“ Take Action. Any action. It’s not big things that will save us. It’s persistent small actions carried out by one individual, and another, and another and another across the nation…Make a very small donation, even just a dollar, to something, sign up to volunteer for one hour, go learn how to register voters.”

I wish I could include the entire thread because there’s lots of wisdom there. If you’re on Twitter, go to @waltshaub and you can read through it.

A Valuable Way to Make a Difference

Many of us have been repeatedly sending money to the Presidential candidate(s) of our choice. That’s important. But my action at the moment is to focus our attention on the House of Representatives. We must, must, must maintain the Democratic majority in the House. 

All the members of the Class of 2018, those moderates in either swing districts or districts that Trump won, have been targeted for extinction—in good measure because they flipped formerly Republican seats AND had the courage to vote for impeachment. Many won by a single vote.

They are among the more than 50 House members being targeted for defeat by the National Republican Campaign Committee. According to Roll Call, the NRCC Chairman, Tom Emmer of Minnesota, enunciated the slogan the Congressional Republicans plan to run on:

“Freedom or socialism—that’s the choice in 2020.”

These targeted Democrats need our help, as their opposition is often flooded with cash and a revved up base. I’m listing their names, districts, and web sites in the hope that if you feel strongly that it is imperative to retain a Democratic-controlled House, you’ll be able to support their reelections in whatever way you can, including volunteering and importantly by contributing, no matter how small the amount.

In addition to donating to them directly, in most cases you can also go through ActBlue. I’m planning to work my way down the list, eventually giving modest donations to all of them.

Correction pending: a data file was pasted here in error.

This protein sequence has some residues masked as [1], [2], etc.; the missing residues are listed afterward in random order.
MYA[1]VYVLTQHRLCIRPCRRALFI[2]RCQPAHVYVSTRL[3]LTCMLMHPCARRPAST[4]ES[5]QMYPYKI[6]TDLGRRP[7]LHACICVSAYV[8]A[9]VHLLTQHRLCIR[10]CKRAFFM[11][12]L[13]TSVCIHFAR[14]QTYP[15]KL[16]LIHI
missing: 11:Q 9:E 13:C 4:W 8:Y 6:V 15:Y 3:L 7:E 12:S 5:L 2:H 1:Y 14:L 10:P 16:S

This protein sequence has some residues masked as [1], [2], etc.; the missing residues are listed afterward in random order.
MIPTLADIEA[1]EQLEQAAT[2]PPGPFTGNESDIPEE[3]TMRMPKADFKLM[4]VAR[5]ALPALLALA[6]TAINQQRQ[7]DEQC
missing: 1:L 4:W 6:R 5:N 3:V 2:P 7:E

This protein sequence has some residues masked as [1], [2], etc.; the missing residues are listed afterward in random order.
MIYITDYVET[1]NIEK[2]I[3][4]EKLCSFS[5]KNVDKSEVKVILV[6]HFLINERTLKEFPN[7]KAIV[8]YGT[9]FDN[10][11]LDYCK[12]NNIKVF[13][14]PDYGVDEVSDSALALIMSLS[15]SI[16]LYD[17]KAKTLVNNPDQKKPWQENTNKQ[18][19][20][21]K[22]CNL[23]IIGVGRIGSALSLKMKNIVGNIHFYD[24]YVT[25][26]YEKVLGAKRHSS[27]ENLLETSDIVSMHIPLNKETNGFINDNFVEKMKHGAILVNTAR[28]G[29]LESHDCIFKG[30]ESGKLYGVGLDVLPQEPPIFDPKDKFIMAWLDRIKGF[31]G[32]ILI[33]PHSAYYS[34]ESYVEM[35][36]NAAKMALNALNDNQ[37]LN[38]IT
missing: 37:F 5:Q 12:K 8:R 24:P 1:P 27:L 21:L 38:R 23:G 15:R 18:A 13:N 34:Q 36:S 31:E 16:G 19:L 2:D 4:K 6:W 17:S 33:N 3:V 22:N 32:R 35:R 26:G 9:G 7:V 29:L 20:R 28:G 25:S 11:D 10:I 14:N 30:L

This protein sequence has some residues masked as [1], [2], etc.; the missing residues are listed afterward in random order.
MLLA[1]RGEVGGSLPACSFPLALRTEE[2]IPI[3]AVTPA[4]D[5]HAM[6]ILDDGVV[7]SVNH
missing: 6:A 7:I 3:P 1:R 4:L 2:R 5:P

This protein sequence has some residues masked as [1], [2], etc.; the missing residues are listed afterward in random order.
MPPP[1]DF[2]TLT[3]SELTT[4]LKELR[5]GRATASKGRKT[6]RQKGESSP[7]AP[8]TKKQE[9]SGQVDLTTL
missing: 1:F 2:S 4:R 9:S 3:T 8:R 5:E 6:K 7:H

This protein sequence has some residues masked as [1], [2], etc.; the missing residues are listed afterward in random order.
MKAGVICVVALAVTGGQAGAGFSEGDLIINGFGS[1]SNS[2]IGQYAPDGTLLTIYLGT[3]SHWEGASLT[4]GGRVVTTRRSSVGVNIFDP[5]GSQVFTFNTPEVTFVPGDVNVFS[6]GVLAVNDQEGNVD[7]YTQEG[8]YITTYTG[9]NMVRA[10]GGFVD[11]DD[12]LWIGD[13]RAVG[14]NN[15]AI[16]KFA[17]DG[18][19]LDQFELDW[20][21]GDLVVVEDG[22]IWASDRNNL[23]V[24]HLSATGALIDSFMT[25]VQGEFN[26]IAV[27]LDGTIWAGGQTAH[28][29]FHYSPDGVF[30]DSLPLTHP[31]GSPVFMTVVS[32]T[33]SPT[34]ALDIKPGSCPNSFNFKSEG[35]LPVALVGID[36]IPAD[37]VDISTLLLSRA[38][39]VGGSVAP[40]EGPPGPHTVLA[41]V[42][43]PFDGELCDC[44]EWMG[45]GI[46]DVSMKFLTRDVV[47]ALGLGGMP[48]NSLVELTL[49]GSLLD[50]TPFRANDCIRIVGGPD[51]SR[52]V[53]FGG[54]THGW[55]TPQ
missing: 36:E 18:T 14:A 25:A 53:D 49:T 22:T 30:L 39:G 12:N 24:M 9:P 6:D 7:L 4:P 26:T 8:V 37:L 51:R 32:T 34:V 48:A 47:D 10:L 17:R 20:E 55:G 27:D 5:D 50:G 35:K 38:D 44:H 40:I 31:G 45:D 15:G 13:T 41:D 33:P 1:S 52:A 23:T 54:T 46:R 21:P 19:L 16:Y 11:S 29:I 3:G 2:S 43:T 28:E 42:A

Remember: each one of these individuals did what he or she believed was right for this country and upheld that oath—knowing that vote might well end their careers.

Let’s begin with the seven brave souls—all with national security backgrounds—whose OpEd in the Washington Post was instrumental in changing Nancy Pelosi’s mind about the need for an impeachment inquiry. They are:

*Gil Cisneros (CA-39): cisnerosforcongress.com

*Jason Crow (CO-06): jasoncrowforcongress.com

*Chrissy Houlahan (PA-06): chrissyhoulahanforcongress.com

*Elaine Luria (VA-02): elaineforcongress.com

*Mikie Sherrill (NJ-11): mikiesherrill.com

*Elissa Slotkin (MI-08): elissaforcongress.com

*Abigail Spanberger (VA-02): abigailspanberger.com

Here are the others:

*Cheri Bustos (IL-17): cheribustos.com [NOTE: the current Democratic Congressional Committee Chair]

*Tom O’Halleran (AZ-01): tomohalleran.com

*Anne Kirkpatrick (AZ-02): kirkpatrickforcongress.com

*Josh Harder (CA-10): harderforcongress.com

*TJ Cox (CA-21): tjcoxforcongress.com

*Katie Porter (CA-45): KatiePorter.com (I’ll explain my bolding below.)

*Harley Rouda (CA-48): harleyforcongress.com

*Mike Levin (CA-49): mikelevin.org

*Stephanie Murphy (FL-07): stephaniemurphyforcongress.com

*Charlie Crist (FL-13): charliecrist.com

*Debbie Mucarsel-Powell (FL-26): debbiemucarselpowell.com

*Donna E. Shalala (Fl-27): donnashalala.com

*Lucy McBath (GA-06): lucyforcongress.com 

*Lauren Underwood (IL-14): underwoodforcongress.com

*Sean Casten (IL-06): castenforcongress.com

*Dave Loebsack (IA-02): loebsackforcongress.com

*Cindy Axne (IA-03): cindyaxneforcongress.com

*Abby Finkenauer (IA-01): abbyfinkenauer.com

*Sharice Davids (KS-03): shariceforcongress.com

*Haley Stevens (MI-11): HaleyStevensForCongress.com

*Angie Craig (MN-02): angiecraig.com